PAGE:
11 Jun Rotator Cuff Injury

In the case of Ross v. Dupuis, 2017 BCSC 2159, the Plaintiff was driving on the highway with her two-year old son in a car seat in the rear seat of the vehicle.  The Defendant was driving in the opposite direction at high speed in the Plaintiff’s lane passing other vehicles.  The Plaintiff was forced to brake sharply and swerve into a ditch in order to avoid a head-on collision. As she swerved off the highway and into the ditch, she instinctively reached behind her to brace her two-year-old son by fully extending her right arm out and back towards him.

Although the Defendant admitted liability, ICBC disputed that the accident had caused the Plaintiff’s right shoulder injury.  ICBC pointed out that the Plaintiff only reported that she had extended her right arm to protect her son to one medical practitioner.  Also, the Plaintiff did not report having pain in her right shoulder to any of the medical practitioners in the first month, with one exception.  Most of the records indicated her right shoulder pain did not develop until about three weeks after the accident. The Court agreed that these irregularities required a careful review of the evidence.

The Court dealt with the Defendant’s arguments as follows:

  1. Although the Plaintiff complained of shoulder and lower back pain prior to the MVA, her present shoulder pain was between her shoulder blades, a different area than where her post-accident shoulder pain was.  Moreover none of the Plaintiff’s pre-accident pain symptoms limited her ability to function in her activities of daily living or her work as a lifeguard.
  2. Much of the Defendant’s challenge to the Plaintiff’s credibility was based on what was contained (or not contained) in the clinical records.  However, the absence of reference to a symptom in a doctor’s notes of a particular visit cannot be the sole basis for any inference about the existence or non-existence of that symptom.  At most, it indicates only that it was not the focus of discussion on that occasion.
  3. The medical evidence confirmed that pain from a torn rotator cuff could have been masked by the pain the Plaintiff was feeling in her neck and back for some time.  The evidence was that it was common for trauma patients to complain only of generalized pain at the time of the trauma and not to complain of specific pain until sometime later.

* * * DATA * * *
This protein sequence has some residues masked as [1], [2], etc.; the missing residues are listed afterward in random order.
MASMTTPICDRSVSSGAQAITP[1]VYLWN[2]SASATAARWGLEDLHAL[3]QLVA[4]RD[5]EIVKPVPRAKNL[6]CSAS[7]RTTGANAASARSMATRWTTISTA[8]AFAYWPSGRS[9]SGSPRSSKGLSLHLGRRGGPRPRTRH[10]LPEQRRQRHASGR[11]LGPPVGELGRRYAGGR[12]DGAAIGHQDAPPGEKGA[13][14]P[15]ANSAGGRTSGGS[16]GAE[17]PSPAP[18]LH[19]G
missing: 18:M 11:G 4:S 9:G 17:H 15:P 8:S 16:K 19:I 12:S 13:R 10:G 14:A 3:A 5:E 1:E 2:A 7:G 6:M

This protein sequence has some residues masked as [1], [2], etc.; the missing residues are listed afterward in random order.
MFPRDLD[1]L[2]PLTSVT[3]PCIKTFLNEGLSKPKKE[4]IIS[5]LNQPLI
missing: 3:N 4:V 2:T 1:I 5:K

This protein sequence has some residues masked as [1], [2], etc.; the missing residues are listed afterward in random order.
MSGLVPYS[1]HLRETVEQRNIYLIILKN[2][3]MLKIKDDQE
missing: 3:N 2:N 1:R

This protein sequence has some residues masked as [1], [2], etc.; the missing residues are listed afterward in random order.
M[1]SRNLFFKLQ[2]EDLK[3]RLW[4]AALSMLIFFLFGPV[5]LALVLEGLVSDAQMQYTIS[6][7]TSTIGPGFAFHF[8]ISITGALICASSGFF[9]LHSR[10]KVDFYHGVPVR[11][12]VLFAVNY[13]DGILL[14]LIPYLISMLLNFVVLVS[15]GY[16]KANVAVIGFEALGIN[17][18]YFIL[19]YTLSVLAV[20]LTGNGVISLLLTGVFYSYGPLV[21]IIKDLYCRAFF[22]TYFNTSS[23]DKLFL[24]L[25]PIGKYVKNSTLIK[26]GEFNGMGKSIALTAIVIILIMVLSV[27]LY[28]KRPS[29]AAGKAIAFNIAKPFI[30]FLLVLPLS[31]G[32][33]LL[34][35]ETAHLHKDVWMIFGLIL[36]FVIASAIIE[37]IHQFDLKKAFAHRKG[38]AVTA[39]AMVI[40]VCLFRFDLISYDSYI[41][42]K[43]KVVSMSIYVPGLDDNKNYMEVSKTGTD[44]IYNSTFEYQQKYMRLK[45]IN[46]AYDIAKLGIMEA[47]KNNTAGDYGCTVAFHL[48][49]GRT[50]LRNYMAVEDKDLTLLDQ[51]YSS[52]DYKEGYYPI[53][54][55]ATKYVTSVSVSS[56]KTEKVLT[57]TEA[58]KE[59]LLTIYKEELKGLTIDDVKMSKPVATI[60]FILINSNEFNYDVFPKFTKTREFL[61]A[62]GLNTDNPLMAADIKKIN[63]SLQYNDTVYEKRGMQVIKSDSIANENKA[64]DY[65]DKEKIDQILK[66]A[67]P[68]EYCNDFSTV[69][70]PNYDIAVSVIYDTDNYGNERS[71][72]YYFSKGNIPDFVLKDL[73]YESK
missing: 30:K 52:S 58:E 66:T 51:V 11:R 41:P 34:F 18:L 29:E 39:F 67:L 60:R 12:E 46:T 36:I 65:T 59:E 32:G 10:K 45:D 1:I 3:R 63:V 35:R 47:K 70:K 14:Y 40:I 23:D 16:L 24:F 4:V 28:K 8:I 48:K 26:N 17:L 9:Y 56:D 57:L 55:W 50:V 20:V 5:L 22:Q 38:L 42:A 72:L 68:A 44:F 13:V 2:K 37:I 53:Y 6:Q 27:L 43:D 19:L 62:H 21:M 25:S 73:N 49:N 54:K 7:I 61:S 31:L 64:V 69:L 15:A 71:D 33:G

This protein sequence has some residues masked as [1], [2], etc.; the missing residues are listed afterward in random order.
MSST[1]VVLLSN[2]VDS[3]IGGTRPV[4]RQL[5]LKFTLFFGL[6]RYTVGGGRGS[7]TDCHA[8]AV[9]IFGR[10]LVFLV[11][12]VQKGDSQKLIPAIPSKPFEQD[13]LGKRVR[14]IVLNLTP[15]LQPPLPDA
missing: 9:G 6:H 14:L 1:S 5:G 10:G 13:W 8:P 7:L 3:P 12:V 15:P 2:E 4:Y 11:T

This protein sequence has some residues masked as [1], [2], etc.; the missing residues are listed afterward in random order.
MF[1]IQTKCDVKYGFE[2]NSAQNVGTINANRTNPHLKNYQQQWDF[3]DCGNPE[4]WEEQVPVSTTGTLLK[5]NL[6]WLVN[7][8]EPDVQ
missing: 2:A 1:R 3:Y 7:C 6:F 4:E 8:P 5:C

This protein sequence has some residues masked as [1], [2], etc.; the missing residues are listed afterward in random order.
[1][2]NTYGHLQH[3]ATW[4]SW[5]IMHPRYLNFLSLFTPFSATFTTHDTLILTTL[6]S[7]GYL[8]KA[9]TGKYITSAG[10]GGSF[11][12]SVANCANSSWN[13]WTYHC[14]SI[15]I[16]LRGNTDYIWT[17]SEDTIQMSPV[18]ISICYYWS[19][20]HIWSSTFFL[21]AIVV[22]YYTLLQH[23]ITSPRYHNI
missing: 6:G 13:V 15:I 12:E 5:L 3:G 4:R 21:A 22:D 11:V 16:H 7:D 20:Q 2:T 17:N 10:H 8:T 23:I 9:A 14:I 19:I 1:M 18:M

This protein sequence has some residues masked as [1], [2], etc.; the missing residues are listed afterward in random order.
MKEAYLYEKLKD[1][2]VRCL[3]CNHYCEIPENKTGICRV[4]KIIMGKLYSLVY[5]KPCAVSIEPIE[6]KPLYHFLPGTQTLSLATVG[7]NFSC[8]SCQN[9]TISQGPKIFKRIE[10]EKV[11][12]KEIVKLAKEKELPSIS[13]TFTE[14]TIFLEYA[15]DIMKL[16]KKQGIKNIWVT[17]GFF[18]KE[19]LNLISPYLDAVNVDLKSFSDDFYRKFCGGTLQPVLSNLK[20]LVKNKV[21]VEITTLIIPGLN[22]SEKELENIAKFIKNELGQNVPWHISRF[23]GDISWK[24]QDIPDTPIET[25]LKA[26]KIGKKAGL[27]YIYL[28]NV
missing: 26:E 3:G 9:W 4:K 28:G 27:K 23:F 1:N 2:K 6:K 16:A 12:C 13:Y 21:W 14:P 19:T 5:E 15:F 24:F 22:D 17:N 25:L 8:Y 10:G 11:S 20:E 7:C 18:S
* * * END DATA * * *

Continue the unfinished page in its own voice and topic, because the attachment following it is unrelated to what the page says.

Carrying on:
4. Plaintiff did complain to her massage therapist of significant right shoulder pain which radiated up to her neck and down her right arm.  This evidence was compelling.
  5. All but one doctor agreed that such tears are caused by trauma.  In this case, there was no evidence of any event that could explain the trauma to the Plaintiff’s shoulder other than the accident.  She had no pre-accident functional issues.  She was working as a lifeguard, playing softball, and lifting and carrying her young children.  Her pain and loss of function coincided with the accident.

The Court confirmed that causation need not be determined by scientific precision.  It is a practical question of fact that can often be answered by ordinary common sense.  However, there still has to be some evidence supporting a finding of causation.

On the evidence as a whole, the Court found it more probable than not that the Plaintiff stretching her right arm back to brace her child during the accident caused her shoulder injury.  The resulting pain was immediate but masked by her other injuries such that she did not discern specific pain from her rotator cuff injury for several days.

The Court found on the whole of the evidence that the Plaintiff suffered a moderate tear to her rotator cuff, a superior labral tear, significant biceps tendinitis, and myofascial soft tissue injuries to her shoulder, neck and lower back during the accident.  She also suffered significant psychological injury and emotional distress, including depression and anxiety as a result of the accident.

The Court ordered the Defendant to pay the Plaintiff $120,000 in non-pecuniary damages.